- The Washington Times - Friday, June 11, 2004

LAS VEGAS (AP) — Mandalay Resort Group rejected MGM Mirage Inc.’s $4.85 billion cash buyout offer that would have created the largest casino company in the world, saying yesterday that the $68-per-share bid was insufficient.

“The terms of the MGM Mirage proposal asked Mandalay shareholders to bear a far disproportionate share of the risk. It is not in the best interest of Mandalay shareholders,” Glenn Schaeffer, president and chief financial officer of Mandalay Resort Group, said in a statement.

A week of intense negotiations stalled Thursday when MGM Mirage declined to raise its offer, according to a source close to the talks.

Mandalay, which owns and operates 11 casinos in Nevada, including Luxor and Circus Circus, had until yesterday evening to formally respond.

MGM, whose properties include the MGM Grand Hotel and Casino and Bellagio, surprised the market by going public with the offer June 4 amid friendly but unsolicited talks with Mandalay.

Investors sent Mandalay shares surging, in anticipation of a better offer, from MGM or another bidder, but neither surfaced.

The blockbuster combination would have given MGM Mirage control of 10 properties on the famous Las Vegas Strip, owning about half the 73,000 hotel rooms of the world’s premier gambling venue. The company would surpass rivals Harrah’s Entertainment and Caesars Entertainment, with more than $6 billion in revenue.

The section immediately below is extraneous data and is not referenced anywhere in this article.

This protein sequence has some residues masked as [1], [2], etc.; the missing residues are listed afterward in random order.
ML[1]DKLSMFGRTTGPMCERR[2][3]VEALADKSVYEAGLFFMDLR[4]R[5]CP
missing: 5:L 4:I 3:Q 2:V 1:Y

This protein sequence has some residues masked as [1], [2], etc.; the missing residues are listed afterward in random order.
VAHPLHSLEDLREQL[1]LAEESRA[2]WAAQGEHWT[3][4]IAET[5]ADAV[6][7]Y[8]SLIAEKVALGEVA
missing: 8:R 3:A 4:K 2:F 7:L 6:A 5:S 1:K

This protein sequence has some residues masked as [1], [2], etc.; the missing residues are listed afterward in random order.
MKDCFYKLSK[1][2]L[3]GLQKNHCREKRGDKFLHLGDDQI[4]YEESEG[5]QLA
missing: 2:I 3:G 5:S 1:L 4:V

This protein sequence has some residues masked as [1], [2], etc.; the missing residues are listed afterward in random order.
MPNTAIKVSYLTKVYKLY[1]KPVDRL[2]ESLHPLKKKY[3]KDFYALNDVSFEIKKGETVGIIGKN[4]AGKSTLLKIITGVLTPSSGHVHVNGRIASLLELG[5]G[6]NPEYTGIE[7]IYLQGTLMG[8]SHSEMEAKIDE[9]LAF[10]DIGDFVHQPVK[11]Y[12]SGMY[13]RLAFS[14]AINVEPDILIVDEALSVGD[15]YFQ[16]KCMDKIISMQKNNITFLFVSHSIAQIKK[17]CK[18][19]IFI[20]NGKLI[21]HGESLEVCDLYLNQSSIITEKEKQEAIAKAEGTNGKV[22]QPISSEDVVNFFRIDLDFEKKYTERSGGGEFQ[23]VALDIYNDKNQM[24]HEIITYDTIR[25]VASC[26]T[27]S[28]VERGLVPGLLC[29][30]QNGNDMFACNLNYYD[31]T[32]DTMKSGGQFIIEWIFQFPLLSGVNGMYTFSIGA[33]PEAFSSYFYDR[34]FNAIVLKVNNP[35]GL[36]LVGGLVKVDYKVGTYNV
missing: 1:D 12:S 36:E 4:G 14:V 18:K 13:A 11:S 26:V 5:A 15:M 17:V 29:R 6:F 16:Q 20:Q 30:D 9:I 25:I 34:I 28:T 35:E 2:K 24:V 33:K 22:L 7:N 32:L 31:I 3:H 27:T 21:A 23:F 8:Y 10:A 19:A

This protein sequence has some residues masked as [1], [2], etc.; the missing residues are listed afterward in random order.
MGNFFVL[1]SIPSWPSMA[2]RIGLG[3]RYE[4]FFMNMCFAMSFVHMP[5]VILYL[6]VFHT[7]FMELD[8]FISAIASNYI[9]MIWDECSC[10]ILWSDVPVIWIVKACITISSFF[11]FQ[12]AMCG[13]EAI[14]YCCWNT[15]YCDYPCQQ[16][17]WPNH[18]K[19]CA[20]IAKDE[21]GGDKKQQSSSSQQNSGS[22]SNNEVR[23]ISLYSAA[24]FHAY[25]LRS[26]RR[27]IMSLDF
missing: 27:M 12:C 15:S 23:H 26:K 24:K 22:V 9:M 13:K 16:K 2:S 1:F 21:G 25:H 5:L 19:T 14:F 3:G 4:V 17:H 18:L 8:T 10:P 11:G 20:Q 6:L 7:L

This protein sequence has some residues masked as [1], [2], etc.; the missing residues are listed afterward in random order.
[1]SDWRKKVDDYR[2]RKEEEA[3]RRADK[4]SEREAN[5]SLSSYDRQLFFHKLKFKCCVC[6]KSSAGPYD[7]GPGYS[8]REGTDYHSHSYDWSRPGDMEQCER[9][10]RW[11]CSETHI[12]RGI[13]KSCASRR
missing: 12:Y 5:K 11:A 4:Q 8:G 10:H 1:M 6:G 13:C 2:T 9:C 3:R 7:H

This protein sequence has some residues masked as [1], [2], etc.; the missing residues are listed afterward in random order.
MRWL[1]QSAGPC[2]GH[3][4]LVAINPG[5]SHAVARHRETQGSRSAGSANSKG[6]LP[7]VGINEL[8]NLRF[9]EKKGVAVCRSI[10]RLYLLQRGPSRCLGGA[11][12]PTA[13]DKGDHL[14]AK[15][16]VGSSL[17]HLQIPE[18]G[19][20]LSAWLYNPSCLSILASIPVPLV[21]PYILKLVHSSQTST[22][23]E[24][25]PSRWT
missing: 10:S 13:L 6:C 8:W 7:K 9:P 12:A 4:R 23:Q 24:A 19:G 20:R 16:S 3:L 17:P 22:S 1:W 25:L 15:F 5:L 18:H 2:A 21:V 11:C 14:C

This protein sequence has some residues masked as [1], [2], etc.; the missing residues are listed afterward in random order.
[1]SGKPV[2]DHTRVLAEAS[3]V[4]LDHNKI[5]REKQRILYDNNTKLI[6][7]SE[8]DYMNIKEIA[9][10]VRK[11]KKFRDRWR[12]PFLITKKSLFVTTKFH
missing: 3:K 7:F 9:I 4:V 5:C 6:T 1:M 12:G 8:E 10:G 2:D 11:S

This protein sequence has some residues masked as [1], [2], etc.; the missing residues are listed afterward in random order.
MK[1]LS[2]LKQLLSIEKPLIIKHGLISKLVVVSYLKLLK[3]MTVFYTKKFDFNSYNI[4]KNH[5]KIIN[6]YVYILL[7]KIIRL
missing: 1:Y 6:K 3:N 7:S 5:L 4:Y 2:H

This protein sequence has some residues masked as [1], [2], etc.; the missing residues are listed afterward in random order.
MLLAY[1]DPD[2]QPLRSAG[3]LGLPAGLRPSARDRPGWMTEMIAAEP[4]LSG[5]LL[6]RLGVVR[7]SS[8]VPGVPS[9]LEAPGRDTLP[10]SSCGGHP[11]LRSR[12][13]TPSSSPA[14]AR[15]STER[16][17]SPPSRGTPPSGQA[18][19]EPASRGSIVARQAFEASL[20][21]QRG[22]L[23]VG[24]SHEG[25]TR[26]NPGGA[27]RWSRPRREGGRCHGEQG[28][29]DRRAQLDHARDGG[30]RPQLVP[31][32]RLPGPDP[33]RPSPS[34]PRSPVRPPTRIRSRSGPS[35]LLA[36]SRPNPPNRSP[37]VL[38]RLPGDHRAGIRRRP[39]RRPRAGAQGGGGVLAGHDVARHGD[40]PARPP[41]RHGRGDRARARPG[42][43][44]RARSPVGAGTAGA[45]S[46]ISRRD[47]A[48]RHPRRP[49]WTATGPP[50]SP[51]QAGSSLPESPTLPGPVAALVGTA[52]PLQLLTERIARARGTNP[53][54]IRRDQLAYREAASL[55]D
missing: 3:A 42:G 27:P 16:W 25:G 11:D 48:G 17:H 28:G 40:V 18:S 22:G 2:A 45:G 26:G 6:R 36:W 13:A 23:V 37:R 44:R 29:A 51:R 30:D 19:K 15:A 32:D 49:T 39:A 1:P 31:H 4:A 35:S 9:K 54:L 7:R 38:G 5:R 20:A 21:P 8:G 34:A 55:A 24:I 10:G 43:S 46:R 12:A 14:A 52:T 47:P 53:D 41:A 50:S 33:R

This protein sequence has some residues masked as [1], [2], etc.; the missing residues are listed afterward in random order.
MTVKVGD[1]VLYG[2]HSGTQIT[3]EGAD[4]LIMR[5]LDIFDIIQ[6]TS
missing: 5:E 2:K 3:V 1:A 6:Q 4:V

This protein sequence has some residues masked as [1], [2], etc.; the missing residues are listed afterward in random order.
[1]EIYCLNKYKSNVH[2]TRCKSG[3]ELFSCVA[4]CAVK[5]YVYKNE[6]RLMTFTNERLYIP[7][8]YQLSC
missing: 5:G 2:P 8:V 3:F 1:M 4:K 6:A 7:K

In rejecting the offer, Mr. Schaeffer said, “Mandalay’s earnings power is on a decided upswing, represented by a string of record quarterly results. Our track record for expansion, innovation and strong profit margins speaks well for our strong future.”

Last week, Mandalay reported that first-quarter earnings almost doubled to $87.3 million, as revenue rose 18 percent, surpassing analysts’ expectations.

Analysts speculated that the bidding for Mandalay could reach as high as $80 per share.

But once it was disclosed that the $68-per-share offer came at the end of friendly but unsolicited negotiations, analysts revised and sharply lowered their estimates.

Mandalay stock traded at $68.42 Thursday, slightly above MGM’s offering price and off a recent high of $70.23 reached Monday.

MGM Mirage stock closed at $47.60 Thursday on the New York Stock Exchange.

U.S. markets were closed yesterday in observance of the national day of mourning for former President Ronald Reagan.

MGM Mirage owns or operates 12 casinos in Nevada, New Jersey, Mississippi, Michigan and Australia, and has investments in two other resorts in Nevada and New Jersey.

In addition, the company has a 25 percent interest in British casino developer Metro Casinos Ltd.

Mandalay Resort Group has about 15,000 rooms on the Strip. It has ownership in other properties in Nevada, Illinois and Michigan, and owns a hotel-casino in Tunica County, Miss.

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